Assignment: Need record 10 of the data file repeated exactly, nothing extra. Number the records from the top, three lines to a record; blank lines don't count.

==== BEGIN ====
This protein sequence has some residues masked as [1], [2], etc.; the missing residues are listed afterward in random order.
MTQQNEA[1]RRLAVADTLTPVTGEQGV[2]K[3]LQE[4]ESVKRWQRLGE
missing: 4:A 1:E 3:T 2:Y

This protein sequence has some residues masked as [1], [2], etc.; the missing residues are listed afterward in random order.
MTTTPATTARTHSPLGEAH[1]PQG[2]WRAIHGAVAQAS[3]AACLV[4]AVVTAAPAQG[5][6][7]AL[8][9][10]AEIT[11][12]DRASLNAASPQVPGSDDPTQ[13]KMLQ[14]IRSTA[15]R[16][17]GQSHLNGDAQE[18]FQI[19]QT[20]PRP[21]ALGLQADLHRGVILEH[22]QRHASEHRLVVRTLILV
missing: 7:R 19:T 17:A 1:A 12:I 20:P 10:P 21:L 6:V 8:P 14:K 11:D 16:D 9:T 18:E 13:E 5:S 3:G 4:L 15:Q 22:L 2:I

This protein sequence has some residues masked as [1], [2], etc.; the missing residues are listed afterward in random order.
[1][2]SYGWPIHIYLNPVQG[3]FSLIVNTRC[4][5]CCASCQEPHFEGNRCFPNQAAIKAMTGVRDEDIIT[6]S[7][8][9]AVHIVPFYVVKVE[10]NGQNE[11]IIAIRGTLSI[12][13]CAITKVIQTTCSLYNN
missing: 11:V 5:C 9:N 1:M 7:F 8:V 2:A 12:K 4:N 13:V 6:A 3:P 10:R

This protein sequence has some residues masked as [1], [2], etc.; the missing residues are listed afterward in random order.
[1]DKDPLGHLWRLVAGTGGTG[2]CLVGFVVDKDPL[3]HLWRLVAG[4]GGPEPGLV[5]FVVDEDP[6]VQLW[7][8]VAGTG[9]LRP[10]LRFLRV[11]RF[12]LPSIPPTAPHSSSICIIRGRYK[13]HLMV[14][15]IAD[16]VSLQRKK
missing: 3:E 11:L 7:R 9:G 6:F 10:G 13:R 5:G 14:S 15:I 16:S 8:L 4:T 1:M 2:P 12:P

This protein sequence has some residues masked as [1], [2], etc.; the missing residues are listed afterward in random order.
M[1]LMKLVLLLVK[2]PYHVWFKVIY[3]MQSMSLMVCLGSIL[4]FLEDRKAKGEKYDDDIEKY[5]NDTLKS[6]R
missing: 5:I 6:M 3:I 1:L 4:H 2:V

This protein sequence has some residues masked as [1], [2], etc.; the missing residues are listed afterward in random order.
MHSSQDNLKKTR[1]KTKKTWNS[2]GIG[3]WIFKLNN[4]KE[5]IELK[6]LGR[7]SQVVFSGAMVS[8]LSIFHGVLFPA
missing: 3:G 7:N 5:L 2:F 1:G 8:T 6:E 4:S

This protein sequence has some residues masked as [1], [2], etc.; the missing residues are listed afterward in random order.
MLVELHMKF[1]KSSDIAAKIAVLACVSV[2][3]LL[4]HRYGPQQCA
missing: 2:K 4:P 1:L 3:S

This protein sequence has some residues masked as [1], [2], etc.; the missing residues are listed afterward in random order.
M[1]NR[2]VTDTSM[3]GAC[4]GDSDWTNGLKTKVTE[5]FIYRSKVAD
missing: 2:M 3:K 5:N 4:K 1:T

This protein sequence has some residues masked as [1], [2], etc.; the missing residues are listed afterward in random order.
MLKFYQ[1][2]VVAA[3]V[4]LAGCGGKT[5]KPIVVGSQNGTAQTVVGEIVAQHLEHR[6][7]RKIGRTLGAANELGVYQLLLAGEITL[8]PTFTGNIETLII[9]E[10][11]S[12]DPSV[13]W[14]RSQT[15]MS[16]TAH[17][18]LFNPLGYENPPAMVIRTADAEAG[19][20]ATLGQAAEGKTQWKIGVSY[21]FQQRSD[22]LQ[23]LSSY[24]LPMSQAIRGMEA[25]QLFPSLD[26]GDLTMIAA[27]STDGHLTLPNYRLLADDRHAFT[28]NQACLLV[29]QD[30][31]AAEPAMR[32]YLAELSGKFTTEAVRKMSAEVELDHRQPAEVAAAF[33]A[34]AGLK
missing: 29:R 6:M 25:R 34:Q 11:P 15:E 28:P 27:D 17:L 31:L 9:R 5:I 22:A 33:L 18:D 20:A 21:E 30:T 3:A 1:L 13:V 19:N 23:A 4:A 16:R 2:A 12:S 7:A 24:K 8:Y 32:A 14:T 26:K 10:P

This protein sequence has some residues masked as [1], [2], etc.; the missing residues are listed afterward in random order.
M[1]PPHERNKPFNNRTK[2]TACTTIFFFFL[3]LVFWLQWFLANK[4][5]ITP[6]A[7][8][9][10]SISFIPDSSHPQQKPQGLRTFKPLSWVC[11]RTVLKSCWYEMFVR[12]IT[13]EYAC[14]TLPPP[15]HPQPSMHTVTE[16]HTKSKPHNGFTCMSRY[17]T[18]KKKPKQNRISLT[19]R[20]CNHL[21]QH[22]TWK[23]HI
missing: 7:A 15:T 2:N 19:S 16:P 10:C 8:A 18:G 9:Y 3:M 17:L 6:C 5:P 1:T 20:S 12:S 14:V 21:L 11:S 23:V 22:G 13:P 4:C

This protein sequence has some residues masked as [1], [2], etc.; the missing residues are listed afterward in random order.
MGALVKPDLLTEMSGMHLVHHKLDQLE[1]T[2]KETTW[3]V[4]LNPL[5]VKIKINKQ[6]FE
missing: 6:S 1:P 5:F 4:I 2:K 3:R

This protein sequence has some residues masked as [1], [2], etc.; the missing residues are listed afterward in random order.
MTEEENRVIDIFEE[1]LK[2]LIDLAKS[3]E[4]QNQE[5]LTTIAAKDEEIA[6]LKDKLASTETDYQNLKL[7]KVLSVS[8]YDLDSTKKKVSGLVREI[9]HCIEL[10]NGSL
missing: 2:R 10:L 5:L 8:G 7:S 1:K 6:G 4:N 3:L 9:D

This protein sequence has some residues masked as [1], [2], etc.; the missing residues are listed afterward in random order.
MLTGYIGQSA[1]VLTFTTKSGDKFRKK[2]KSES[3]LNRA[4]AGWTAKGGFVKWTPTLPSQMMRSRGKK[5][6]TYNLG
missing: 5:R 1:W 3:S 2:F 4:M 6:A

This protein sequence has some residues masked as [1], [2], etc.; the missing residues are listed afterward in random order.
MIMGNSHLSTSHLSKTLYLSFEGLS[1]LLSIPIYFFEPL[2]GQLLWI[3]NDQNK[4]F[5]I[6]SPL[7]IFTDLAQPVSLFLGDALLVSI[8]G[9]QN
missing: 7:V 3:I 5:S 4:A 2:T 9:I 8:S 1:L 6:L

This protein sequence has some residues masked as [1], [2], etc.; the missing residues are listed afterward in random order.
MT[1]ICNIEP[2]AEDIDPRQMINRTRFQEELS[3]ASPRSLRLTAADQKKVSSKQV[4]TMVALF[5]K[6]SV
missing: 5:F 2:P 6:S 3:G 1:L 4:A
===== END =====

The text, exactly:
This protein sequence has some residues masked as [1], [2], etc.; the missing residues are listed afterward in random order.
M[1]PPHERNKPFNNRTK[2]TACTTIFFFFL[3]LVFWLQWFLANK[4][5]ITP[6]A[7][8][9][10]SISFIPDSSHPQQKPQGLRTFKPLSWVC[11]RTVLKSCWYEMFVR[12]IT[13]EYAC[14]TLPPP[15]HPQPSMHTVTE[16]HTKSKPHNGFTCMSRY[17]T[18]KKKPKQNRISLT[19]R[20]CNHL[21]QH[22]TWK[23]HI
missing: 7:A 15:T 2:N 19:S 16:P 10:C 8:A 18:G 9:Y 3:M 17:L 6:C 5:P 1:T 20:S 12:S 14:V 21:L 11:S 23:V 22:G 13:P 4:C